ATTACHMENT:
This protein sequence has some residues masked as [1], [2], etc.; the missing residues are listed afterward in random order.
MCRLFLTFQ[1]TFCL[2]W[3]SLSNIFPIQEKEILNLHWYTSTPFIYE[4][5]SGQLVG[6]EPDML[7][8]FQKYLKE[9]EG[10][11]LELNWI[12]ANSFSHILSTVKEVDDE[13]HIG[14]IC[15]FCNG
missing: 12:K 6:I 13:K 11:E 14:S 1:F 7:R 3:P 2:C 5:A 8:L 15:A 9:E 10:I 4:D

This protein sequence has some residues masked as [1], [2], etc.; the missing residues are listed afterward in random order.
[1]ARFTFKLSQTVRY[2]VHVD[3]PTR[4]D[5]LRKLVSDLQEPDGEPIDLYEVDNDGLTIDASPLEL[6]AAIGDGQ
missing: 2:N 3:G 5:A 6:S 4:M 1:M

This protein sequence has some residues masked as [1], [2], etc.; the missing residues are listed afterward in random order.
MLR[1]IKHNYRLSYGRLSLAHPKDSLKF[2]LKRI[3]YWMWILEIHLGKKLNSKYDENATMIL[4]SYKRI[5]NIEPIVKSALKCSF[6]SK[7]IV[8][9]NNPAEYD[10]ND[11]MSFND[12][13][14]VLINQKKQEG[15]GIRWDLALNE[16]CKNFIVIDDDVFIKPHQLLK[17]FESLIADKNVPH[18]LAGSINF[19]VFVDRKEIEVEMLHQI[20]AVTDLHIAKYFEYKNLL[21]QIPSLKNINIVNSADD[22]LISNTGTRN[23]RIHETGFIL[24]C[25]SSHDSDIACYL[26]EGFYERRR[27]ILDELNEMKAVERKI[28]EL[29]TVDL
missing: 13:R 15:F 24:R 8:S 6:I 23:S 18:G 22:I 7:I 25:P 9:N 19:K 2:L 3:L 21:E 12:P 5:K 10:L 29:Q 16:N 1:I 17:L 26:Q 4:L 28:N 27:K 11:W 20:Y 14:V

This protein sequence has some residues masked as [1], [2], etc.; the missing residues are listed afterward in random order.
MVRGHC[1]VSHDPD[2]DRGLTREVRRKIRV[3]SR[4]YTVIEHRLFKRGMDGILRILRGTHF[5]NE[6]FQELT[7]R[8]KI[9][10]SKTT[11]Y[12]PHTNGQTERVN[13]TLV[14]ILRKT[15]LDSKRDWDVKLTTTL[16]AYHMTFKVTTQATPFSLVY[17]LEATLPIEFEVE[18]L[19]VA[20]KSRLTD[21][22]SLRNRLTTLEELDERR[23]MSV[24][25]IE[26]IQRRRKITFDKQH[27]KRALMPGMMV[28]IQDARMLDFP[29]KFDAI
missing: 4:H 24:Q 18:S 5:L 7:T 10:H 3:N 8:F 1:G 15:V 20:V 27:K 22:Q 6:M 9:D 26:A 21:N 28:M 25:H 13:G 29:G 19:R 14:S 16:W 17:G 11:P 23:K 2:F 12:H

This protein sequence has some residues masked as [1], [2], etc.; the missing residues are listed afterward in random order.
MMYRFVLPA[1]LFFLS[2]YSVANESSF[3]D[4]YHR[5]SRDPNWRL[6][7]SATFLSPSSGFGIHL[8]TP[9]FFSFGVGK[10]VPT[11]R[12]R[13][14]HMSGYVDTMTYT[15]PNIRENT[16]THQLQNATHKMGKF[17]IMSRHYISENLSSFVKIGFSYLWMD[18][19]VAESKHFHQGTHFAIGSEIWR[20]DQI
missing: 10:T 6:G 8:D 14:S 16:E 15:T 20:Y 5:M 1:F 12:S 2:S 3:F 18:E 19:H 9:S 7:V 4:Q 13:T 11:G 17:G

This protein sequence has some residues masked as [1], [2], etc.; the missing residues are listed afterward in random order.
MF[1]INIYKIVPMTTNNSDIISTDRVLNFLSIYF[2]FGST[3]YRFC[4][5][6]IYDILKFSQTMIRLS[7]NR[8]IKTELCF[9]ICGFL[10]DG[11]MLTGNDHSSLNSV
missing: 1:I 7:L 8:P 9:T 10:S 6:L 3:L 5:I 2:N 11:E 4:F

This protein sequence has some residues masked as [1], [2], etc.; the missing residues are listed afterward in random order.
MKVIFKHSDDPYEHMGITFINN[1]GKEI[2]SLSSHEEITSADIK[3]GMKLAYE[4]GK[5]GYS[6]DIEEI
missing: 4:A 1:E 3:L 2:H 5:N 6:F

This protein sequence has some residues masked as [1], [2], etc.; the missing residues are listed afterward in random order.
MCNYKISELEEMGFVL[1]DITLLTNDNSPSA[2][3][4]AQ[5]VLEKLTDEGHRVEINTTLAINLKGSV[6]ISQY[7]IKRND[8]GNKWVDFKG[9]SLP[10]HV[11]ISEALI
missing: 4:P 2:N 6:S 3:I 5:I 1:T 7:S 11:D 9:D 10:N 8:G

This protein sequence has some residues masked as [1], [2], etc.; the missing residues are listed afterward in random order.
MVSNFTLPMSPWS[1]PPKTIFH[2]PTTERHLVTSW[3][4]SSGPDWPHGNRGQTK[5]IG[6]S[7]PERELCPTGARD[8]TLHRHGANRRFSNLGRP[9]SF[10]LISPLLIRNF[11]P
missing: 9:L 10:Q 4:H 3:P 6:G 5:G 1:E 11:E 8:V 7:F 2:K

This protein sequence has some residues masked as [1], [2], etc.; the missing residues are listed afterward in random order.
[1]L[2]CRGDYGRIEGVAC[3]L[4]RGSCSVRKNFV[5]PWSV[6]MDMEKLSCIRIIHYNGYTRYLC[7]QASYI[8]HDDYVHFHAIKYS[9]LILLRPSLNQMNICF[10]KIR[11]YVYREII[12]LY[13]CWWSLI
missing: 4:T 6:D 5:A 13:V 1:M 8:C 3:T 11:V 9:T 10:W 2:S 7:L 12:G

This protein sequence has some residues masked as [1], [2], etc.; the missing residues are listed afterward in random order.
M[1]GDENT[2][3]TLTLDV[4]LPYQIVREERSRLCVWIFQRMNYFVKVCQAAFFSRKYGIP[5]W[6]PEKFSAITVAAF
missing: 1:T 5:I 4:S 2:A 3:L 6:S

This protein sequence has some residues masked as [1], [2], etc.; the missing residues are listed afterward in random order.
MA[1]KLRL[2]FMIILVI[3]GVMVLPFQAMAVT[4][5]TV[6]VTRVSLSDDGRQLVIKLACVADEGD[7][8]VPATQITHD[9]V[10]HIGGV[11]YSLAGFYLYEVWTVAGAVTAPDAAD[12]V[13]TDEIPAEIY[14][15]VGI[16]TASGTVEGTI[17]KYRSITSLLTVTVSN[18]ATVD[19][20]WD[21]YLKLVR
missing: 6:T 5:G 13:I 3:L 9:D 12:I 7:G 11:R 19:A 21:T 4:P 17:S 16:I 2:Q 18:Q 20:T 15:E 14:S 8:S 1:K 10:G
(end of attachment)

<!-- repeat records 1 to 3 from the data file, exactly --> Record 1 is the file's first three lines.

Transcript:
This protein sequence has some residues masked as [1], [2], etc.; the missing residues are listed afterward in random order.
MCRLFLTFQ[1]TFCL[2]W[3]SLSNIFPIQEKEILNLHWYTSTPFIYE[4][5]SGQLVG[6]EPDML[7][8]FQKYLKE[9]EG[10][11]LELNWI[12]ANSFSHILSTVKEVDDE[13]HIG[14]IC[15]FCNG
missing: 12:K 6:I 13:K 11:E 14:S 1:F 7:R 3:P 2:C 5:A 8:L 15:A 9:E 10:I 4:D

This protein sequence has some residues masked as [1], [2], etc.; the missing residues are listed afterward in random order.
[1]ARFTFKLSQTVRY[2]VHVD[3]PTR[4]D[5]LRKLVSDLQEPDGEPIDLYEVDNDGLTIDASPLEL[6]AAIGDGQ
missing: 2:N 3:G 5:A 6:S 4:M 1:M

This protein sequence has some residues masked as [1], [2], etc.; the missing residues are listed afterward in random order.
MLR[1]IKHNYRLSYGRLSLAHPKDSLKF[2]LKRI[3]YWMWILEIHLGKKLNSKYDENATMIL[4]SYKRI[5]NIEPIVKSALKCSF[6]SK[7]IV[8][9]NNPAEYD[10]ND[11]MSFND[12][13][14]VLINQKKQEG[15]GIRWDLALNE[16]CKNFIVIDDDVFIKPHQLLK[17]FESLIADKNVPH[18]LAGSINF[19]VFVDRKEIEVEMLHQI[20]AVTDLHIAKYFEYKNLL[21]QIPSLKNINIVNSADD[22]LISNTGTRN[23]RIHETGFIL[24]C[25]SSHDSDIACYL[26]EGFYERRR[27]ILDELNEMKAVERKI[28]EL[29]TVDL
missing: 13:R 15:F 24:R 8:S 6:I 23:S 18:G 22:I 7:I 25:P 9:N 19:K 2:L 3:L 21:E 12:P 5:K 10:L 29:Q 16:N 1:I 17:L 26:Q 4:L 28:N 27:K 11:W 20:Y 14:V